PCOS in South Asia: Obesity and environmental factors have been identified as significant contributors and there are other factors that may also be playing a role. Ultimately, a multidisciplinary approach that addresses the many factors contributing to PCOS will be needed to effectively manage and prevent this disorder in South Asian women.
Polycystic Ovary Syndrome (PCOS) is a common hormonal disorder among women of reproductive age that affects their menstrual cycle and can lead to infertility, weight gain, acne, and excess hair growth. While the exact causes of PCOS remain unclear, studies suggest that genetics, lifestyle, and environmental factors may play a role.
Alarmingly, most women of reproductive age are rapidly developing this disorder. Problems related to conceiving a child and childbirth are further associated with it. Being unable to conceive is one of the leading causes of mental stress and anxiety. PCOS is thus a much larger issue and it is very important to know the lifestyle-related habits which contribute towards it.
PCOS stats from South Asia
According to a study published in the International Journal of Women’s Health, the prevalence of PCOS in South Asian women ranges from 3.7% to 22.5%, which is significantly higher than the global average of 5% to 10%. One of the main reasons behind the rising prevalence of PCOS in the South Asian region is a shift in dietary patterns. As the region undergoes rapid urbanization and globalization, traditional diets are being replaced with high-calorie, high-fat, and high-sugar diets, which can increase insulin resistance and lead to hormonal imbalances. A study published in the Journal of the Academy of Nutrition and Dietetics found that South Asian women who consumed a diet high in refined carbohydrates and saturated fats were at a higher risk of developing PCOS.
Another factor contributing to the rising prevalence of PCOS in South Asian women is obesity. According to a study published in the Journal of Clinical Endocrinology and Metabolism, obesity is a significant risk factor for PCOS, and the prevalence of obesity is increasing rapidly in the South Asian region. The study found that South Asian women with a body mass index (BMI) of over 25 were three times more likely to have PCOS than those with a BMI below 23.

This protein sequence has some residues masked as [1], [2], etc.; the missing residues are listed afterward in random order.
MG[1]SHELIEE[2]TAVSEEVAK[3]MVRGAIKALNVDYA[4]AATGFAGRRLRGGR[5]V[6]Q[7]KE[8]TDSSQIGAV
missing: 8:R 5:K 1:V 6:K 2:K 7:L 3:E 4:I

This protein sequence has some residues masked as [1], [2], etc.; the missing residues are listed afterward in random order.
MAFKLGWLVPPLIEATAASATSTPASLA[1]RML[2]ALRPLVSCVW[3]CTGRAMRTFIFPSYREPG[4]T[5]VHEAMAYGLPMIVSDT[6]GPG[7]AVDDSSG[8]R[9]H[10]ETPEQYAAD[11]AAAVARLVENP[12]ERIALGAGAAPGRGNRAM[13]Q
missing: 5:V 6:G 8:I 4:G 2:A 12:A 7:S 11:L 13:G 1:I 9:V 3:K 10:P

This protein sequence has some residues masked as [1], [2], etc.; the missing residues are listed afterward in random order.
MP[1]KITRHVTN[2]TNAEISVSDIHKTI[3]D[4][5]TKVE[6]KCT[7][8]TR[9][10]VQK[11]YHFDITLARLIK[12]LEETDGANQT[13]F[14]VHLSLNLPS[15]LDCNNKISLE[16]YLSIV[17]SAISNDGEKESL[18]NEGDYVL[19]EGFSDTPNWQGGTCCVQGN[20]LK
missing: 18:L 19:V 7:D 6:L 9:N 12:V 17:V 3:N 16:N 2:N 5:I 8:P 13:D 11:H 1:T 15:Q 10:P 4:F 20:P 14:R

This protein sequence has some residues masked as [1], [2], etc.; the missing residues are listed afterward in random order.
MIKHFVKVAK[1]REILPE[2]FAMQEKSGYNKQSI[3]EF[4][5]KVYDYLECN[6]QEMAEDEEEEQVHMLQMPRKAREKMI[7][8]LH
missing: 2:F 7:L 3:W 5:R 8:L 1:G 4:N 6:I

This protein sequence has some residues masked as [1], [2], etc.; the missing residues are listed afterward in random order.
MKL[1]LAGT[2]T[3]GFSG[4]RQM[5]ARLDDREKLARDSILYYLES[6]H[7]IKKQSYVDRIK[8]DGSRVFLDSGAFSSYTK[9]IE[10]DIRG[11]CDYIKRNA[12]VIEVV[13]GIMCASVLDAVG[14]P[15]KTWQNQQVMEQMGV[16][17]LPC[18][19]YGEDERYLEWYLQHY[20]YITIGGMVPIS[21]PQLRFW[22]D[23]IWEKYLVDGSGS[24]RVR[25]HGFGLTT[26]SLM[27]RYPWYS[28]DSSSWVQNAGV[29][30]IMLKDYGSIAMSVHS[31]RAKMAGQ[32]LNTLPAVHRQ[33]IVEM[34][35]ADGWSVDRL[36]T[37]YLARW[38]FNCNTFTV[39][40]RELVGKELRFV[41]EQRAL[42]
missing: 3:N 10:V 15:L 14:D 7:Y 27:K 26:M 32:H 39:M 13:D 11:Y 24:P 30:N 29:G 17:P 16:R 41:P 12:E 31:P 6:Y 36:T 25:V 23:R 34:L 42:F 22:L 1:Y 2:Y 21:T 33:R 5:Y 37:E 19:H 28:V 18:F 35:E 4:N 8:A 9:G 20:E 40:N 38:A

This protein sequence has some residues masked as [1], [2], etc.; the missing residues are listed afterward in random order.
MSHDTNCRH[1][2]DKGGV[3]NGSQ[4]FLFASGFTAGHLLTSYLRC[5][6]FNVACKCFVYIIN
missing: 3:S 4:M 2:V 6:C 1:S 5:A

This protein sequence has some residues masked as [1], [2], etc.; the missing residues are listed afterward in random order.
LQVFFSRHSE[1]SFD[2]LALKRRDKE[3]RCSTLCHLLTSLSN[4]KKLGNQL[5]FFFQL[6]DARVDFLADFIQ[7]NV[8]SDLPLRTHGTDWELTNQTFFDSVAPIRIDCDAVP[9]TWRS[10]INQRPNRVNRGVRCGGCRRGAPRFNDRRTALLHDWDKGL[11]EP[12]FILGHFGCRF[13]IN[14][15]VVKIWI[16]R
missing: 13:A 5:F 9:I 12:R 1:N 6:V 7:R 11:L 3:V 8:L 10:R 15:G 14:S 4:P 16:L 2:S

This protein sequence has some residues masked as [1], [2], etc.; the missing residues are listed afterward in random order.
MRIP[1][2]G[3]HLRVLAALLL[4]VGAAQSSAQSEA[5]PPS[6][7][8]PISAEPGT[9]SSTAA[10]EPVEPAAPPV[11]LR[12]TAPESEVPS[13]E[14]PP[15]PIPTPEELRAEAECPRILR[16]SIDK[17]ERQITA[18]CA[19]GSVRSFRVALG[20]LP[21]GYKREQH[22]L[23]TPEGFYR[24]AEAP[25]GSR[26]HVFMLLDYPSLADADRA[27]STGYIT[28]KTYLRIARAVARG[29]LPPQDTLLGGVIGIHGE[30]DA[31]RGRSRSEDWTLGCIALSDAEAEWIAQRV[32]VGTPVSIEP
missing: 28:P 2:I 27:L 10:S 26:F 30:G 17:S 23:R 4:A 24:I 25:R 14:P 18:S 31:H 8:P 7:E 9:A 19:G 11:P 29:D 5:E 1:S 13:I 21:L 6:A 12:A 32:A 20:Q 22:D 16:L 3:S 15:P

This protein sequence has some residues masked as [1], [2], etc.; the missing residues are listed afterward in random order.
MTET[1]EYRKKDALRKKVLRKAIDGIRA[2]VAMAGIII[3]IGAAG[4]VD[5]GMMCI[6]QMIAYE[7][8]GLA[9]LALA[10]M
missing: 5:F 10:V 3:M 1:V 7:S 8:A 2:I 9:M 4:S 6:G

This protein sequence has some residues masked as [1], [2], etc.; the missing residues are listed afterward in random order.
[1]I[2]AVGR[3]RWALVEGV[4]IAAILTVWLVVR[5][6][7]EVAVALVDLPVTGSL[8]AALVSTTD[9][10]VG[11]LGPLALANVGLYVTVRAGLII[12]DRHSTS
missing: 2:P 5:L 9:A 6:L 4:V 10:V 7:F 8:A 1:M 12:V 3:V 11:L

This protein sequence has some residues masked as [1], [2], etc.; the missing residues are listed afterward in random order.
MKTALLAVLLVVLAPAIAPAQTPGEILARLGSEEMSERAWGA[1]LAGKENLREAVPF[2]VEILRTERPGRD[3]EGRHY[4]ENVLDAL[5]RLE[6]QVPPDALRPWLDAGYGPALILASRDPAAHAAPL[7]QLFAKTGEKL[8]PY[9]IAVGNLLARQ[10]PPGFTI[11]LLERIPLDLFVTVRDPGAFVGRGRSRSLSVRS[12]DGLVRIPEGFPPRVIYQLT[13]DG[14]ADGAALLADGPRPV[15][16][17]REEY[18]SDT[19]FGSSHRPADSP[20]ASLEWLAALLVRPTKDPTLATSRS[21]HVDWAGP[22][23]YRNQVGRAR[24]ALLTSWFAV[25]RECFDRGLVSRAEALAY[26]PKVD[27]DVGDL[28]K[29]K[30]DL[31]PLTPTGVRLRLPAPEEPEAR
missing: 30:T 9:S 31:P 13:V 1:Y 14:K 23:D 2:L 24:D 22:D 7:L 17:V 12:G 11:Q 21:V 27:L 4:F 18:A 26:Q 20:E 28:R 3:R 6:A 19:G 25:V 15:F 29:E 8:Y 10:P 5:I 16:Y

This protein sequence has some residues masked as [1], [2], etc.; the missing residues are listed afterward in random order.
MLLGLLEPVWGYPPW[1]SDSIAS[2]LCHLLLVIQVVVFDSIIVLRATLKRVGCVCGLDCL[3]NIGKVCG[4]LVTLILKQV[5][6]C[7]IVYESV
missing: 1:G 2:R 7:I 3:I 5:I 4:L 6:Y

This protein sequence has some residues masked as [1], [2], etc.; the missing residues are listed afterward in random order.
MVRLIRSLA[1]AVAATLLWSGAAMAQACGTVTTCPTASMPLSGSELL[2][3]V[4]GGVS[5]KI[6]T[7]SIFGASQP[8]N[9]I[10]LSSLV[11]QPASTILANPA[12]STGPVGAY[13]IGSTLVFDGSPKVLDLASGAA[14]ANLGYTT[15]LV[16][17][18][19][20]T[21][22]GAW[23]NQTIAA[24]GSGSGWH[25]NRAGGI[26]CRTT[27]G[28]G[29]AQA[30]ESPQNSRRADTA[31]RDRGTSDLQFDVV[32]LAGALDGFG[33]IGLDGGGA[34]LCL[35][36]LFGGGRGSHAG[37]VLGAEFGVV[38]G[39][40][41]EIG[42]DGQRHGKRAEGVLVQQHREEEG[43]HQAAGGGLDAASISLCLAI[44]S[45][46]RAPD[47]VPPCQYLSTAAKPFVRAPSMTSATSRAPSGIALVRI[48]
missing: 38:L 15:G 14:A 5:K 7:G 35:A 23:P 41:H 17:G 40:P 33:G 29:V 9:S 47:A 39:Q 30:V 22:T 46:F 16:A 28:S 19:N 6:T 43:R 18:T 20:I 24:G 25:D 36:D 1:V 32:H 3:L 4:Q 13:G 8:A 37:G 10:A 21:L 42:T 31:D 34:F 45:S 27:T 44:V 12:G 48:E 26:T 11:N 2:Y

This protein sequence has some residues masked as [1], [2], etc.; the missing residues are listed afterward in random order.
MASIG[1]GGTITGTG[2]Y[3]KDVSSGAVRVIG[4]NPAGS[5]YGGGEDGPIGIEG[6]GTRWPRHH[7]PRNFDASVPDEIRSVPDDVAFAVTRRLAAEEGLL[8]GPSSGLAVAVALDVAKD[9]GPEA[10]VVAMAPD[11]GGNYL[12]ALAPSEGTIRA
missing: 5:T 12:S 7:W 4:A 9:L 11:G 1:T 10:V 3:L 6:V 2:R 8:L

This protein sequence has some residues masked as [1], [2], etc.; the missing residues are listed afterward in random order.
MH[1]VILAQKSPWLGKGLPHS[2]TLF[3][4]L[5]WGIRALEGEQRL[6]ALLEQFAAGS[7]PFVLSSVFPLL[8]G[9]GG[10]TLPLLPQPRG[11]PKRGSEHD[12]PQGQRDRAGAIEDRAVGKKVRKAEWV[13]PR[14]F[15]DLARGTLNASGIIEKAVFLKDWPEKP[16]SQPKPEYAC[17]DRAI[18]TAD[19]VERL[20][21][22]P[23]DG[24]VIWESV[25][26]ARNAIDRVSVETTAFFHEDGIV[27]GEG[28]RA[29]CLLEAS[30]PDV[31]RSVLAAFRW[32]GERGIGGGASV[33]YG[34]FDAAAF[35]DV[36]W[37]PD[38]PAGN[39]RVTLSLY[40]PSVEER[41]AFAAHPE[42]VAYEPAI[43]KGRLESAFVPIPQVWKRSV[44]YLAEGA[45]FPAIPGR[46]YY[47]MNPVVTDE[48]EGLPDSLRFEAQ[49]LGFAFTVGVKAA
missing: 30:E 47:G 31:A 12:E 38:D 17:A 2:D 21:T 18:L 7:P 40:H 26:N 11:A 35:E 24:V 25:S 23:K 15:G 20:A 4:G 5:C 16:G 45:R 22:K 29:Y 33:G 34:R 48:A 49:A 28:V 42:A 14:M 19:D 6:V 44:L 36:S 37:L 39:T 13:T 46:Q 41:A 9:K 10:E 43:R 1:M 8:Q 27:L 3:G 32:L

Impact of culture and society
Cultural and societal factors may also contribute to the rising prevalence of PCOS in South Asian women. For example, the stigma surrounding menstrual health in many South Asian cultures may discourage women from seeking medical attention for menstrual irregularities, which can lead to delayed diagnosis and treatment of PCOS. Additionally, the pressure to conceive and bear children early in marriage may lead to an early diagnosis of PCOS.
Another factor that may be contributing to the rising prevalence of PCOS is a lack of physical activity. A sedentary lifestyle is a known risk factor for PCOS, and many women in the South Asian region lead increasingly inactive lives due to the prevalence of desk jobs, urbanization, and a lack of safe public spaces for physical activity. It is however important to note that PCOS is a complex and multifactorial disorder, and the reasons for its rising prevalence in South Asian women may be different from those in other regions.
Prevention and treatment
In terms of prevention and treatment, there are several strategies that can be effective in managing PCOS. These include lifestyle modifications such as healthy dietary habits and regular physical activity, as well as early diagnosis and treatment. According to the research, Cross-sectional Study on the Knowledge and Prevalence of PCOS at a Multiethnic University, “Although medical practitioners play an important role in diagnosing PCOS and educating individuals about this disorder, the cost and time for diagnosis and treatment discourage several young women from seeking help. Additionally, it is important for healthcare providers to be culturally cognizant while disseminating this information. Overall, raising awareness about PCOS is critical not only among women but among men as well.” Healthcare providers in the region should also be trained to recognize the symptoms of PCOS and provide culturally sensitive care to women affected by the disorder. Additionally, promoting healthy dietary habits and physical activity can help prevent PCOS in South Asia and improve overall reproductive health.